To make a long story short: We have handled the Renfert wax blank with our milling machines just like all other soft materials – the same milling cutters and the same milling strategy as for zirconium and sintered metal. The milling cutters are 2-edged diamond coated and we mill dry. Surprisingly, there were no streaks or lumps, instead clean small crumbling chips that were easily picked up by the suction system. The result was accordingly. The surface obtained was smooth and the edges sharp, as far as the milling strategy allowed. The cutters also remained clean.

We removed the ridges of the milling cutters with a carbide tip (Lindemann milling cutter) and then finished them with HM milling cutters (Img. 1). All toothings can be used which are also suitable for other soft materials (Img. 2). Thinning of the crown margins also works very well because the wax has sufficient stability. We even assume that we can reduce the angle and thickness of the margin area considerably.

 

The chosen blue color is homogeneous through and through. So it is obvious that the wax quality is the same and there is no segregation during production. Distortions due to different mixtures should therefore not occur. Tests have shown fits in larger objects within the range of what is technically possible. Layer thicknesses can be easily recognised by the coloring, which makes it easy to improve the milling result.

Occlusal can be refined as desired, either by scraping or by waxing up with modelling wax. For all those for whom milled crown margins are not precise enough, the correction by removing and reapplying cervical wax remains.

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Sprueing of casting canals, embedding and casting or pressing does not require any adjustment of investment material or expansion values. At best one does everything “as usual”. However, there is a small downer. The wax – like most casting waxes – cannot be scanned. This is probably due to the residue-free combustion, that is why no clouding substances as for example zinc oxide or titanium oxide are allowed to be contained. In this we also see the difference between modelling waxes and casting waxes. Designated scanning waxes contain a larger proportion of opacifying agents.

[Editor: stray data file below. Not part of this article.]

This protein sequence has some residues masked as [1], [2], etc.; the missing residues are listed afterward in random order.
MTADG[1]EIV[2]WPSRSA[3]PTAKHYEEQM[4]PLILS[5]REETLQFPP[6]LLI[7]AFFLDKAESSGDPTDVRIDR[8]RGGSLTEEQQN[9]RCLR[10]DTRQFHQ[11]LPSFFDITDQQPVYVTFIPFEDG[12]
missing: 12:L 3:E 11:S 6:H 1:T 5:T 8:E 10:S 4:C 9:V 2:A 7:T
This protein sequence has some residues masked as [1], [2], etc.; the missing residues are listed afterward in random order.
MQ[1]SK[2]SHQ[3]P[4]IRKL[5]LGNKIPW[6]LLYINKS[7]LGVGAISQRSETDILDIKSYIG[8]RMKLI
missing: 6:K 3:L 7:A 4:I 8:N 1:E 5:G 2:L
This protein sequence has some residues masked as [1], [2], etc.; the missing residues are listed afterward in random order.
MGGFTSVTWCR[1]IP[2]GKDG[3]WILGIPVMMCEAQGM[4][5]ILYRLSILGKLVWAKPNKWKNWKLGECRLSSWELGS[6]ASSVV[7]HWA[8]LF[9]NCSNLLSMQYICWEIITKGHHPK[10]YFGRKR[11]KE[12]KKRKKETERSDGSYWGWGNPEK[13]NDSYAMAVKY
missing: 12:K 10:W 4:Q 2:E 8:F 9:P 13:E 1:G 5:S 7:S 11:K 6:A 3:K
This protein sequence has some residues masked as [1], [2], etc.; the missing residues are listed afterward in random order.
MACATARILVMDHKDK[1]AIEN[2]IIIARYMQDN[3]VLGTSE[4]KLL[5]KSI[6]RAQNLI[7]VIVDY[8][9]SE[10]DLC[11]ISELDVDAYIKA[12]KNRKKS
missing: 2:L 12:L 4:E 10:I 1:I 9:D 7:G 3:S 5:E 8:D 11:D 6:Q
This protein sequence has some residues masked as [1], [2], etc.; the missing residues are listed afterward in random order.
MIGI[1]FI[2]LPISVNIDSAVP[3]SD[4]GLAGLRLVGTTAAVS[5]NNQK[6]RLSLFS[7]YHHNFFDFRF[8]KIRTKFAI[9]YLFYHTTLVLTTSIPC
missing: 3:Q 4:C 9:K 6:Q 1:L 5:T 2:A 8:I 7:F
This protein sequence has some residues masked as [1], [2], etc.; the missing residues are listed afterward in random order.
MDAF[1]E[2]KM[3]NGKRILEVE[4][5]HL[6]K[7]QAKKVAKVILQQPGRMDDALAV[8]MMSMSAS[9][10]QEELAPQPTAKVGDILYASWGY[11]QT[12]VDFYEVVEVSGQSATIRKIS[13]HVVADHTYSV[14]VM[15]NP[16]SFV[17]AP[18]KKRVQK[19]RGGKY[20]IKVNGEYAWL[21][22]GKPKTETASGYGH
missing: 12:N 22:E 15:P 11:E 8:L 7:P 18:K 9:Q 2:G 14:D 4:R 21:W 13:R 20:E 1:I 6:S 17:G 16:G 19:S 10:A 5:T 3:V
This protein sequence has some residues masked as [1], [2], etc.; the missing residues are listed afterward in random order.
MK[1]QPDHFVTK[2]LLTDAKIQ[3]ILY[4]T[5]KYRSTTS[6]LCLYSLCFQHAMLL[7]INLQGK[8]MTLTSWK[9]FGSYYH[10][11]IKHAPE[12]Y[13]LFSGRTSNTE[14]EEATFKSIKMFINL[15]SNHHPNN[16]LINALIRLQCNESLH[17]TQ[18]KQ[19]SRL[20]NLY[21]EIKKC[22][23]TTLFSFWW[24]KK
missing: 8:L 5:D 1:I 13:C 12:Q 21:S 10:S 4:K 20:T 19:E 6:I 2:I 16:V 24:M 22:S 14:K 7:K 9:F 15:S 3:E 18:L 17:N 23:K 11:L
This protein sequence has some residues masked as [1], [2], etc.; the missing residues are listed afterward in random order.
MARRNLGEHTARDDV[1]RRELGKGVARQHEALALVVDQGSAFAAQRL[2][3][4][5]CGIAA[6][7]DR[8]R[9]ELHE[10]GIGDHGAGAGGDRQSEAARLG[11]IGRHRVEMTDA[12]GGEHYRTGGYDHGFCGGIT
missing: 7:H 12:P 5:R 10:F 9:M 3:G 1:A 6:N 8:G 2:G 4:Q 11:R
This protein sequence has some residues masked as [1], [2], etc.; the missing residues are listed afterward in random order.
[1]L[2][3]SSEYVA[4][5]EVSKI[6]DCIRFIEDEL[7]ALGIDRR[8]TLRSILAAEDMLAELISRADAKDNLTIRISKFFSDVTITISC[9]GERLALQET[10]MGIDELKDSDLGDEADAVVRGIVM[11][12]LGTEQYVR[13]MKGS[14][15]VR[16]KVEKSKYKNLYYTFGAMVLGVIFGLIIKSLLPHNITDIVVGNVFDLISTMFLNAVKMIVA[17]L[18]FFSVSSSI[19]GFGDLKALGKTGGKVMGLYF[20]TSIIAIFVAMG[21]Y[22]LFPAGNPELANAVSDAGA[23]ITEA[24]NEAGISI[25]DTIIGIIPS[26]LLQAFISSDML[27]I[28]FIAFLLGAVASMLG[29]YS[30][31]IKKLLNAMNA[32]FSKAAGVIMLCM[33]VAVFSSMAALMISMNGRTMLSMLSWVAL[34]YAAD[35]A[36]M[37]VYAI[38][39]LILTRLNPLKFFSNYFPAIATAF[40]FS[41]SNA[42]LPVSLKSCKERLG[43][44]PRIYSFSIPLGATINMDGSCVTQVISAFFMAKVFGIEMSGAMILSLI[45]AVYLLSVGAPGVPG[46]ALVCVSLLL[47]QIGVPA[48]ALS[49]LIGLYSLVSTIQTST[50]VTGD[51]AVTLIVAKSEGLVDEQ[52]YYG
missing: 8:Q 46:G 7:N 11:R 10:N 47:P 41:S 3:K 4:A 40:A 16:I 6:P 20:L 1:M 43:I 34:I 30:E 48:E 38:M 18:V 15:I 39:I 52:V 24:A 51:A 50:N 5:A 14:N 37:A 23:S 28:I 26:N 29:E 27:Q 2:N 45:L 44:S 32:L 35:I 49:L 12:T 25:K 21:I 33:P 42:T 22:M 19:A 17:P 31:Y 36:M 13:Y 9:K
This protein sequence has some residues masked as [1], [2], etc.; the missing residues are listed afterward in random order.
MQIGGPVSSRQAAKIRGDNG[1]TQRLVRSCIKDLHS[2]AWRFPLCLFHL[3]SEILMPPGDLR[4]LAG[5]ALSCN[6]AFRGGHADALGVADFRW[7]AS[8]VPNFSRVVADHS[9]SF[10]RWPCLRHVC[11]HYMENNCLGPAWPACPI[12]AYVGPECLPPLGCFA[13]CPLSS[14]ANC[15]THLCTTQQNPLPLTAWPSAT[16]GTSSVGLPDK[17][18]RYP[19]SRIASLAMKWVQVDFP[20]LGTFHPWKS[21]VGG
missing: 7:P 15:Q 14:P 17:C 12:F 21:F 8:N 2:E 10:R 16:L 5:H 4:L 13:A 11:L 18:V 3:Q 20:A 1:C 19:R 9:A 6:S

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The cast or pressed workpieces did not show any reactions with the investment material. The surface of the castings was as we had embedded them. There were no inclusions and no distortions or other changes in shape could be detected (Img. 3 and 4). Feguramed One-micro and C130MO as well as Class 4 triple-bed investments were used for casting. Zubler Concept Vest with only a very low reaction layer and JP-Vest without reaction layer were used for pressing. All, except C130MO, were used in the Speed process.

 

Of course, we compared milled parts from Renfert wax blanks as well as the finished products with work from blanks of other manufacturers and found first-class results throughout. Even if we lack the possibilities of a more detailed examination in the laboratory, we still have a very positive impression.

In summary, it can be said that Renfert wax blanks combine the following properties: smooth surfaces, high edge stability with the usual milling strategy, clean objects and milling cutters, correctable with modelling waxes, suitable for speed casting or speed pressing. A good product at a fair price.

Further information: Products for digital workflows

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Master Dental Technician at Burkhardt Zahntechnik in Plochingen/Germany